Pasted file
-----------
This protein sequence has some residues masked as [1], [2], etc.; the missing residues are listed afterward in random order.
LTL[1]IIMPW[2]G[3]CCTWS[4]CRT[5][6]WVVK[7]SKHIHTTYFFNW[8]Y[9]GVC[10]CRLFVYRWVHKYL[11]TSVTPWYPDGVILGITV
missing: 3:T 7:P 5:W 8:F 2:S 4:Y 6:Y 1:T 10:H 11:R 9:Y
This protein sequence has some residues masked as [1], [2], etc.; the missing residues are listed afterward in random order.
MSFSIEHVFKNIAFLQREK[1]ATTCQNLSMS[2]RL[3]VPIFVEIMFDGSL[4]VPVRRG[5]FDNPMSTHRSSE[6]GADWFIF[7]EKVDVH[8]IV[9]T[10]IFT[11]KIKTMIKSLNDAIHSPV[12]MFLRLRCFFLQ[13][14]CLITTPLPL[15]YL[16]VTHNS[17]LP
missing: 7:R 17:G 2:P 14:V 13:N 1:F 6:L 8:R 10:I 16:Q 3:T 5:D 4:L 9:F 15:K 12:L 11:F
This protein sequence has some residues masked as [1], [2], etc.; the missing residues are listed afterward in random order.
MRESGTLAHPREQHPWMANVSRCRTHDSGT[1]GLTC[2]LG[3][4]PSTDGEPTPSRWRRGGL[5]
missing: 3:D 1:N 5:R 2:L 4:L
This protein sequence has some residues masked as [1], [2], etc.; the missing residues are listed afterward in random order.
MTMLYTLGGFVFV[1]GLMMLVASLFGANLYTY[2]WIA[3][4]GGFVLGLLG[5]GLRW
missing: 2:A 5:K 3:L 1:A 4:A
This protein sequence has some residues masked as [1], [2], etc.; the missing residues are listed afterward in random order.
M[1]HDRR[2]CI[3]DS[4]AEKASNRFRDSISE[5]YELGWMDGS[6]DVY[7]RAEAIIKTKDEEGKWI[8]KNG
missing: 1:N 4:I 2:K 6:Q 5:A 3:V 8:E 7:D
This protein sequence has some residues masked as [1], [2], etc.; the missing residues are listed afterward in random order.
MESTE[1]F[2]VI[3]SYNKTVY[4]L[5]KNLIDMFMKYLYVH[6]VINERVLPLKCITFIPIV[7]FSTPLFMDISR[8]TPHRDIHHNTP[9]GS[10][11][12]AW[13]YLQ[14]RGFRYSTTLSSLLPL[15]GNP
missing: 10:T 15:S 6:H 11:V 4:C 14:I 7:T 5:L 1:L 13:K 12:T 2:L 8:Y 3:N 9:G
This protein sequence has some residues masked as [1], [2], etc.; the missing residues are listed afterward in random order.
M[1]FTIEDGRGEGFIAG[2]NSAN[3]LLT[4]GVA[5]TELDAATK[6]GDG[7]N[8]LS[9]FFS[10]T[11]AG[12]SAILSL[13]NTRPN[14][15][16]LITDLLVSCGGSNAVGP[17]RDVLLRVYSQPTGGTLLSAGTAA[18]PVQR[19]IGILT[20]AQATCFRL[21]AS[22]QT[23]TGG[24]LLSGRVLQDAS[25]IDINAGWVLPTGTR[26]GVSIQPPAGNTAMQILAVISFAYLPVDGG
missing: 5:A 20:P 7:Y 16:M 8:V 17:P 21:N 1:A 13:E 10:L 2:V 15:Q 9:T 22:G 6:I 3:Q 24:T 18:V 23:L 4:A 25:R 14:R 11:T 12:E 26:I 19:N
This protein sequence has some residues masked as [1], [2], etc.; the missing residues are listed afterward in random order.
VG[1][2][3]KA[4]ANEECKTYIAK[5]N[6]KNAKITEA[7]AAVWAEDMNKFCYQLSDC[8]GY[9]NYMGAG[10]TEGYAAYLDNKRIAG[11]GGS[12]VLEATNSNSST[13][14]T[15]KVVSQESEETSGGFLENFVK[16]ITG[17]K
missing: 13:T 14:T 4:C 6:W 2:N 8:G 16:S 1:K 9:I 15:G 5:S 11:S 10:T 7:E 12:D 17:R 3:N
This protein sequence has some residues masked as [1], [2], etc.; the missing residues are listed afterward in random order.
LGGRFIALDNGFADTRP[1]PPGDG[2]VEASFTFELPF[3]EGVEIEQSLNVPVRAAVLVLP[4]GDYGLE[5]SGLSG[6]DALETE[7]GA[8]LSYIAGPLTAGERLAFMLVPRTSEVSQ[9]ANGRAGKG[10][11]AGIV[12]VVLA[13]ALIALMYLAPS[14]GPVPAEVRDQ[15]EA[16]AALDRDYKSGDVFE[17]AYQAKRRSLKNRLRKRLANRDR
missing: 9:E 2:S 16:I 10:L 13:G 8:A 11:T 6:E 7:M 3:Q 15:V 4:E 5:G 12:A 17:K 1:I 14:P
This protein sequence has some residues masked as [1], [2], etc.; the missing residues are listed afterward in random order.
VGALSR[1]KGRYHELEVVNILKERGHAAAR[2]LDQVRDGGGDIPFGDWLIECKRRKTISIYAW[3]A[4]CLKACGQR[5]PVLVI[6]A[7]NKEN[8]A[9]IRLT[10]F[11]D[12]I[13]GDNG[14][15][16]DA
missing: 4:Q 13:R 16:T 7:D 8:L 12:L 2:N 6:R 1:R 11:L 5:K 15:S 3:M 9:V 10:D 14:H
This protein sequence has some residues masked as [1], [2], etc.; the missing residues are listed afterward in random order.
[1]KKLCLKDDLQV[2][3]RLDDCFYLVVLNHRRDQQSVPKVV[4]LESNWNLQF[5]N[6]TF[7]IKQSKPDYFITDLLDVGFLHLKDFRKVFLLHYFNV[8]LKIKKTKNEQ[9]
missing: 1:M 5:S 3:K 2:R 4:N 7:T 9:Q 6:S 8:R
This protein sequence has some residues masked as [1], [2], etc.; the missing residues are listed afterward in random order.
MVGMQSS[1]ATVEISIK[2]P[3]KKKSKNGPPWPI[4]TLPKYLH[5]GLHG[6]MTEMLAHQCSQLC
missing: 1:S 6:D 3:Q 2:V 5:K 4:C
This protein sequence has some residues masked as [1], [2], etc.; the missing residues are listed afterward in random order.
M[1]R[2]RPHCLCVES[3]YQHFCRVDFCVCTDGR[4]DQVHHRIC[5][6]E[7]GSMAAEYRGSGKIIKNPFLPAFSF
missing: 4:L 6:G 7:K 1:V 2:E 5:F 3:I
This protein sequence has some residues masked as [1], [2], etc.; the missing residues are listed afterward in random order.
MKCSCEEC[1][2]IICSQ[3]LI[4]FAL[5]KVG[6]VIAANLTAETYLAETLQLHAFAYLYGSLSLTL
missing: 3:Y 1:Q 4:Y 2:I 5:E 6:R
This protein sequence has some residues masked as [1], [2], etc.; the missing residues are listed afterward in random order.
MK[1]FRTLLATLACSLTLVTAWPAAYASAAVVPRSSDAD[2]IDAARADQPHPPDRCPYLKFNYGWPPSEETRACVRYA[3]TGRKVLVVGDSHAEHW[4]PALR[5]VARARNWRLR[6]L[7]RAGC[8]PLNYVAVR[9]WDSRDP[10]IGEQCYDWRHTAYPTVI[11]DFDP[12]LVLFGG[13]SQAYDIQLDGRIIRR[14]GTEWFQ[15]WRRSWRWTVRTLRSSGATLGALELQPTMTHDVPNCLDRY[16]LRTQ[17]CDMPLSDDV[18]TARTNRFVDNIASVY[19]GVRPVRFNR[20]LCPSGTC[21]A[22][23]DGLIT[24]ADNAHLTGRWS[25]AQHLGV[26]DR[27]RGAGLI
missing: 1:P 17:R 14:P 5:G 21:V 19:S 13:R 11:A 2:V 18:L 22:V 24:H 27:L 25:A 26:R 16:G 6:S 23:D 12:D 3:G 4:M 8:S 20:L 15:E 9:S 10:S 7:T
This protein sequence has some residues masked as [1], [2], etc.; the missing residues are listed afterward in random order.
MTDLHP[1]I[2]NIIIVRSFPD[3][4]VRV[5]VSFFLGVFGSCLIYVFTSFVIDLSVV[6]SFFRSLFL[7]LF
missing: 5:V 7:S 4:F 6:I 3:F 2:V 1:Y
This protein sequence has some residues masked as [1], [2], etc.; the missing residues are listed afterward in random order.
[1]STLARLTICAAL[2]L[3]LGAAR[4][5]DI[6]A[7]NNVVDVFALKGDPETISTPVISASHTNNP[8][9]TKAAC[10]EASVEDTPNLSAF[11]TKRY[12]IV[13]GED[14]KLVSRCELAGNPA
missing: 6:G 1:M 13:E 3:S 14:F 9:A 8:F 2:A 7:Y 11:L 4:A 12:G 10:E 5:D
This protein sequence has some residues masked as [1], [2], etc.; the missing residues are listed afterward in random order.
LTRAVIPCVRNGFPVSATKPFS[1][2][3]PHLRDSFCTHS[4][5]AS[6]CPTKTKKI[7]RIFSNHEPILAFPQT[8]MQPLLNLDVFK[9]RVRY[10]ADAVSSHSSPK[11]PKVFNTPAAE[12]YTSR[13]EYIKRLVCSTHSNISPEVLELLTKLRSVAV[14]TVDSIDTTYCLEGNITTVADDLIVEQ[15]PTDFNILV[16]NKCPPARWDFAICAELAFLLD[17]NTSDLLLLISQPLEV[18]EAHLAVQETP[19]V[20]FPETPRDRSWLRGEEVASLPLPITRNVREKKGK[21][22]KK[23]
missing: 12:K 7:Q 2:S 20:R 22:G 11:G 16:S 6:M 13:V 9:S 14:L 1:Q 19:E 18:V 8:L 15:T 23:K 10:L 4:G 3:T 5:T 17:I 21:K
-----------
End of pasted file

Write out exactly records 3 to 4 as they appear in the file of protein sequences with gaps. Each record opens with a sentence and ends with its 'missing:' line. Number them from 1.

This protein sequence has some residues masked as [1], [2], etc.; the missing residues are listed afterward in random order.
MRESGTLAHPREQHPWMANVSRCRTHDSGT[1]GLTC[2]LG[3][4]PSTDGEPTPSRWRRGGL[5]
missing: 3:D 1:N 5:R 2:L 4:L
This protein sequence has some residues masked as [1], [2], etc.; the missing residues are listed afterward in random order.
MTMLYTLGGFVFV[1]GLMMLVASLFGANLYTY[2]WIA[3][4]GGFVLGLLG[5]GLRW
missing: 2:A 5:K 3:L 1:A 4:A